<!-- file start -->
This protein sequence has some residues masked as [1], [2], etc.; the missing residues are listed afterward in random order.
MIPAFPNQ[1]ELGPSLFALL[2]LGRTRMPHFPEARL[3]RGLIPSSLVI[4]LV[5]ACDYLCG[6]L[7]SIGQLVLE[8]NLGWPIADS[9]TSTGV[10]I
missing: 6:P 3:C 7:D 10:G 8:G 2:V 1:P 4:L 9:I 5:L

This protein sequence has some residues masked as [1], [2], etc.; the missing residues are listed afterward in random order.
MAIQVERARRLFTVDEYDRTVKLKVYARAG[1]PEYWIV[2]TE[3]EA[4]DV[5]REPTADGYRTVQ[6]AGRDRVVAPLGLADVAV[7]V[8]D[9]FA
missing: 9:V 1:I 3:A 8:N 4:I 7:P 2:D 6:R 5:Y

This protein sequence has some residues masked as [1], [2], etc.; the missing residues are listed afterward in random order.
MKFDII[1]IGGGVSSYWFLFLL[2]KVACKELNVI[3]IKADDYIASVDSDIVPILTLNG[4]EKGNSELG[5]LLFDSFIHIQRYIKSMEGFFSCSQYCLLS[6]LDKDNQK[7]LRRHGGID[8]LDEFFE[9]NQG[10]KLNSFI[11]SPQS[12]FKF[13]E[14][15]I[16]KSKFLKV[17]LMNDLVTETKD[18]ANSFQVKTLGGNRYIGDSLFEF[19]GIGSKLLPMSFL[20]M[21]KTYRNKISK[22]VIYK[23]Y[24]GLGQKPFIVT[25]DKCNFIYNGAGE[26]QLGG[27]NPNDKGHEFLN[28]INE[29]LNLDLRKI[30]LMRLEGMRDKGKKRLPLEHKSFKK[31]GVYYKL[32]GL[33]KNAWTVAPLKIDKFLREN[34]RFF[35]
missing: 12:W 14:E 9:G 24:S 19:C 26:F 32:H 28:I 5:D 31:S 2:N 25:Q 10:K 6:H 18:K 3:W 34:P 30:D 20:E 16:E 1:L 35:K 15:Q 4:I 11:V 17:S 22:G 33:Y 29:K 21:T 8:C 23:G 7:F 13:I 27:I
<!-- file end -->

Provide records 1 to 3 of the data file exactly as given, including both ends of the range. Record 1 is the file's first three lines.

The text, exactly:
This protein sequence has some residues masked as [1], [2], etc.; the missing residues are listed afterward in random order.
MIPAFPNQ[1]ELGPSLFALL[2]LGRTRMPHFPEARL[3]RGLIPSSLVI[4]LV[5]ACDYLCG[6]L[7]SIGQLVLE[8]NLGWPIADS[9]TSTGV[10]I
missing: 6:P 3:C 7:D 10:G 8:G 2:V 1:P 4:L 9:I 5:L

This protein sequence has some residues masked as [1], [2], etc.; the missing residues are listed afterward in random order.
MAIQVERARRLFTVDEYDRTVKLKVYARAG[1]PEYWIV[2]TE[3]EA[4]DV[5]REPTADGYRTVQ[6]AGRDRVVAPLGLADVAV[7]V[8]D[9]FA
missing: 9:V 1:I 3:A 8:N 4:I 7:P 2:D 6:R 5:Y

This protein sequence has some residues masked as [1], [2], etc.; the missing residues are listed afterward in random order.
MKFDII[1]IGGGVSSYWFLFLL[2]KVACKELNVI[3]IKADDYIASVDSDIVPILTLNG[4]EKGNSELG[5]LLFDSFIHIQRYIKSMEGFFSCSQYCLLS[6]LDKDNQK[7]LRRHGGID[8]LDEFFE[9]NQG[10]KLNSFI[11]SPQS[12]FKF[13]E[14][15]I[16]KSKFLKV[17]LMNDLVTETKD[18]ANSFQVKTLGGNRYIGDSLFEF[19]GIGSKLLPMSFL[20]M[21]KTYRNKISK[22]VIYK[23]Y[24]GLGQKPFIVT[25]DKCNFIYNGAGE[26]QLGG[27]NPNDKGHEFLN[28]INE[29]LNLDLRKI[30]LMRLEGMRDKGKKRLPLEHKSFKK[31]GVYYKL[32]GL[33]KNAWTVAPLKIDKFLREN[34]RFF[35]
missing: 12:W 14:E 9:G 24:S 19:C 26:F 32:H 28:I 5:D 31:S 2:N 25:Q 10:K 6:H 18:K 3:W 34:P 30:D 20:E 16:E 1:L 35:K 15:Q 4:I 11:V 17:S 22:G 33:Y 29:K 21:T 8:C 23:G 7:F 13:I 27:I